Constantine Stanislavski is a man whom is a great insperation to all aspiring actors. He believes in a variety of techniques which allows the actor to create total realism and focus on stage. I am now going to talk about the Magic If explaining what it is and how it is important for the actor to under-go. If the Magic If were to be studied successfully then as an actor i should be able to make any character I play believable – not just to the audience, but to myself. I am aware of the work of Constantin Stanislavski, but I’ve never really looked into detail about his ‘System’.
Stanislavski believed that acting should not be thought of as ‘imitation’ but as a ‘process’. It isn’t a matter of external control, technique, and skillfully reproducing an experience but creating and conveying inner life, a sense of ‘being’, not ‘playing’. As an actor, I have to create ‘organic’ links between my own personality and the character I am playing. Although I must believe that I am that character, in that time and in that situation, it must be remembered that I mustn’t forget who, as an actor, I really am. To help create any role, I’ve always found it helpful to attempt many improvisations.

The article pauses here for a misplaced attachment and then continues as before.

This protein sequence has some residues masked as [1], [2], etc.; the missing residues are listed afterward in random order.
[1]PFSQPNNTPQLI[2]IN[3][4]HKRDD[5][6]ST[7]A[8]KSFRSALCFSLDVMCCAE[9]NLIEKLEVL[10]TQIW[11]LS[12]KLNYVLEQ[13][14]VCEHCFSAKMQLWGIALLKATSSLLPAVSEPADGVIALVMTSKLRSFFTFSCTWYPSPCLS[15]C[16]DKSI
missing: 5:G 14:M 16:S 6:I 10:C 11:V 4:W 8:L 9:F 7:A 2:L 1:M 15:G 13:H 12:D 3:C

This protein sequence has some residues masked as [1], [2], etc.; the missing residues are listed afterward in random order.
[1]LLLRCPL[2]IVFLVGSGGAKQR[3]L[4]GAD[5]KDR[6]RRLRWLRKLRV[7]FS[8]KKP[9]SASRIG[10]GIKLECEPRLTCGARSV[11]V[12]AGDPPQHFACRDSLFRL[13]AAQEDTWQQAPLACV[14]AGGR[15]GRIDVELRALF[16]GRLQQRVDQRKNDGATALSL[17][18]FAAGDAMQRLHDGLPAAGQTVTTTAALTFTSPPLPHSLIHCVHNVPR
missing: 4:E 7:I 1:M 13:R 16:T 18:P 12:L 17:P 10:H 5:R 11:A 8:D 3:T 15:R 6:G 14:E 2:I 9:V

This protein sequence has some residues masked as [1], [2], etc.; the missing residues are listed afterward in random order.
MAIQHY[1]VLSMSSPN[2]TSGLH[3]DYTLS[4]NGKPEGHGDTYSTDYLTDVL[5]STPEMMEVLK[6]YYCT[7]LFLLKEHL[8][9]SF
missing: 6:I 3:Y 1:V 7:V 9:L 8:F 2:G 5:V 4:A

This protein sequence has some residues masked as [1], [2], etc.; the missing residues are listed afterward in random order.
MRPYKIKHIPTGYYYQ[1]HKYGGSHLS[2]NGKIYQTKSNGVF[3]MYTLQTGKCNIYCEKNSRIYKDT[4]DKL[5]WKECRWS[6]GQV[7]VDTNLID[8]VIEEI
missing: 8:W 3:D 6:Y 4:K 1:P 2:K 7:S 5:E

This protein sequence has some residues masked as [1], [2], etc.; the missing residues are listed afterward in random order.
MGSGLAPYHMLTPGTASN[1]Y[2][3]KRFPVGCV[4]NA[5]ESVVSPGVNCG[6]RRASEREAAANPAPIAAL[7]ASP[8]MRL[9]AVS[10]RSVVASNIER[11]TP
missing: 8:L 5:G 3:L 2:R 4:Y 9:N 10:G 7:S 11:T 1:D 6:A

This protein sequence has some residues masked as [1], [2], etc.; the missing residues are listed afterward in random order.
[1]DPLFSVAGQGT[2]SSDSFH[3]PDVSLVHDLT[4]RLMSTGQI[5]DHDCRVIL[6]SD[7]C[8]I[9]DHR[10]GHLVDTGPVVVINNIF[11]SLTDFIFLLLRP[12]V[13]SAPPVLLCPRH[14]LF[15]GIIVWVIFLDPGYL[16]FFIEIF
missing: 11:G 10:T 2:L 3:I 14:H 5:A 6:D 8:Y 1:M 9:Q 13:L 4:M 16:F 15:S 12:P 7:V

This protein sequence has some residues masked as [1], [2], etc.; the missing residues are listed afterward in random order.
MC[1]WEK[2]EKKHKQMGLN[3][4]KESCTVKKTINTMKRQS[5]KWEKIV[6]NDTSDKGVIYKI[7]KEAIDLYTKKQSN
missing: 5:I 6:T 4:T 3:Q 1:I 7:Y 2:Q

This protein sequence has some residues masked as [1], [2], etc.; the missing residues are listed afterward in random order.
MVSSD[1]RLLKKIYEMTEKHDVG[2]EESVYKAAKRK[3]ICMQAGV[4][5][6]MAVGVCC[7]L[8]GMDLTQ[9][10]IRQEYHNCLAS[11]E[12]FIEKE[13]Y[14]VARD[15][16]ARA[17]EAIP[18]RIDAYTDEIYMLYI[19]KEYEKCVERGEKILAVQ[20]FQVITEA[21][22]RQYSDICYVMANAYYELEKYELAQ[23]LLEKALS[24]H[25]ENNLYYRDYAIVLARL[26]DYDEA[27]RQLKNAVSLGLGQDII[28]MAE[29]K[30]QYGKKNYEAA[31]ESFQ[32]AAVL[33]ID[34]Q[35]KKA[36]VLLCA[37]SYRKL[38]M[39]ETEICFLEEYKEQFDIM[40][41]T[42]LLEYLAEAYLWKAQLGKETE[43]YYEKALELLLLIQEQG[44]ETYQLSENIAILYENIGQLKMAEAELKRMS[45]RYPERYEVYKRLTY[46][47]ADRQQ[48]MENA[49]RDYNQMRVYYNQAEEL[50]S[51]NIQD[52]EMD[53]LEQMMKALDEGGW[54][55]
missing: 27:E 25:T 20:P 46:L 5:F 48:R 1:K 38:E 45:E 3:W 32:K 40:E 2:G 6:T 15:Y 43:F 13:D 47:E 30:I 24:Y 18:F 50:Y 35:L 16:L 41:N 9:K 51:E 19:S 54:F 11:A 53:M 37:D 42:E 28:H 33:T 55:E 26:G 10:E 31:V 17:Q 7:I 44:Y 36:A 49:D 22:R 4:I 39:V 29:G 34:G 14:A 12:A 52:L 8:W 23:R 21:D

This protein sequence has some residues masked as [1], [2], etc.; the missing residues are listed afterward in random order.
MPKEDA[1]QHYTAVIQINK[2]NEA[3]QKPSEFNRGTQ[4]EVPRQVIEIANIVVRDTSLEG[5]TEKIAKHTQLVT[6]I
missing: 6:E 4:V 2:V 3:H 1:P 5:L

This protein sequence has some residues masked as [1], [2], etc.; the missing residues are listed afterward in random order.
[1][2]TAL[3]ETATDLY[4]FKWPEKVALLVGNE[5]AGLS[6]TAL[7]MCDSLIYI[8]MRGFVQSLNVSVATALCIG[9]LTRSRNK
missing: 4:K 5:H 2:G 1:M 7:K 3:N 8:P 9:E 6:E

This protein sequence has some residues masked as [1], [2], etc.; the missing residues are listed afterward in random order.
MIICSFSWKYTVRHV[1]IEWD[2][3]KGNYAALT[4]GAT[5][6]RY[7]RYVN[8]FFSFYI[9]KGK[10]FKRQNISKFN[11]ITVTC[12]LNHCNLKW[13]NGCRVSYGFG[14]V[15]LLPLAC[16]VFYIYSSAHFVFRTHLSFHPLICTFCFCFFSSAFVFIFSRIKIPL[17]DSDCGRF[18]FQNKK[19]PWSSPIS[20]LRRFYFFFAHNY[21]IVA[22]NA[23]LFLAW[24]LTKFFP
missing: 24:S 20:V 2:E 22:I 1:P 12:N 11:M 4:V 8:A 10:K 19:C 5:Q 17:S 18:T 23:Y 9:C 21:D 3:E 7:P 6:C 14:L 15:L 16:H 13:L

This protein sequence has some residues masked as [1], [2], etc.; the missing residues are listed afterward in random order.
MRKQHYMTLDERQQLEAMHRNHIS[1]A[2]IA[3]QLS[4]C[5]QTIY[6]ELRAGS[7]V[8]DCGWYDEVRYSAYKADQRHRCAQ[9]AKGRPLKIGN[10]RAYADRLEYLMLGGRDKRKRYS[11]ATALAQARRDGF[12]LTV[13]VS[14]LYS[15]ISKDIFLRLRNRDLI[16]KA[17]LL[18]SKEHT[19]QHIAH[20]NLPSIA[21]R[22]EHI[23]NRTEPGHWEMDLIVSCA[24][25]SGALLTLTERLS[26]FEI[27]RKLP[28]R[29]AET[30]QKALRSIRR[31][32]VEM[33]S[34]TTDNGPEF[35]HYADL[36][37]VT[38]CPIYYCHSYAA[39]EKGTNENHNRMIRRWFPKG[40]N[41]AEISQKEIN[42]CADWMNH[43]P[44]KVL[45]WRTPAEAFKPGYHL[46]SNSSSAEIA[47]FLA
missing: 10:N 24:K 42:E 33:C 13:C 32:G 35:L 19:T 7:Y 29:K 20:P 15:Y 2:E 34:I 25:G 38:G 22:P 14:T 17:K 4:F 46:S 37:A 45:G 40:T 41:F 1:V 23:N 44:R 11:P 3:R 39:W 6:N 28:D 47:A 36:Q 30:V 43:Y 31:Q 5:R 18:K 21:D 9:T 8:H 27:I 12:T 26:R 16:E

In the System this is known as the ‘magic If’. The magic If opens up many possibilities for the actor and can no doubt help them to explore new emotions. But to aid the Magic If is the ‘given circumstance’. This is the basis for the actor and the role. The given circumstances are: the story of the play, it’s facts, (the characters in the play, who they are and their purpose); events, (what happens in the play); time and place of action, conditions of life and finally the actor’s and director’s interpretation; the production, the sets, the costumes, the properties; lighting and sound effects.
The most important thing needed to create the realism and ‘Magic If’ is imagination. But of course the most important thing needed to do all this is my imagination. Stanislavski points out: “If you speak any lines, or do anything, mechanically, without fully realising who you are, where you came from, why, what you want, where you are going, and what you will do when you get there, you will be acting without your imagination”. Some good techniques to develop the imagination are to prepare the body by relaxation and then being taken on a meditation by some else.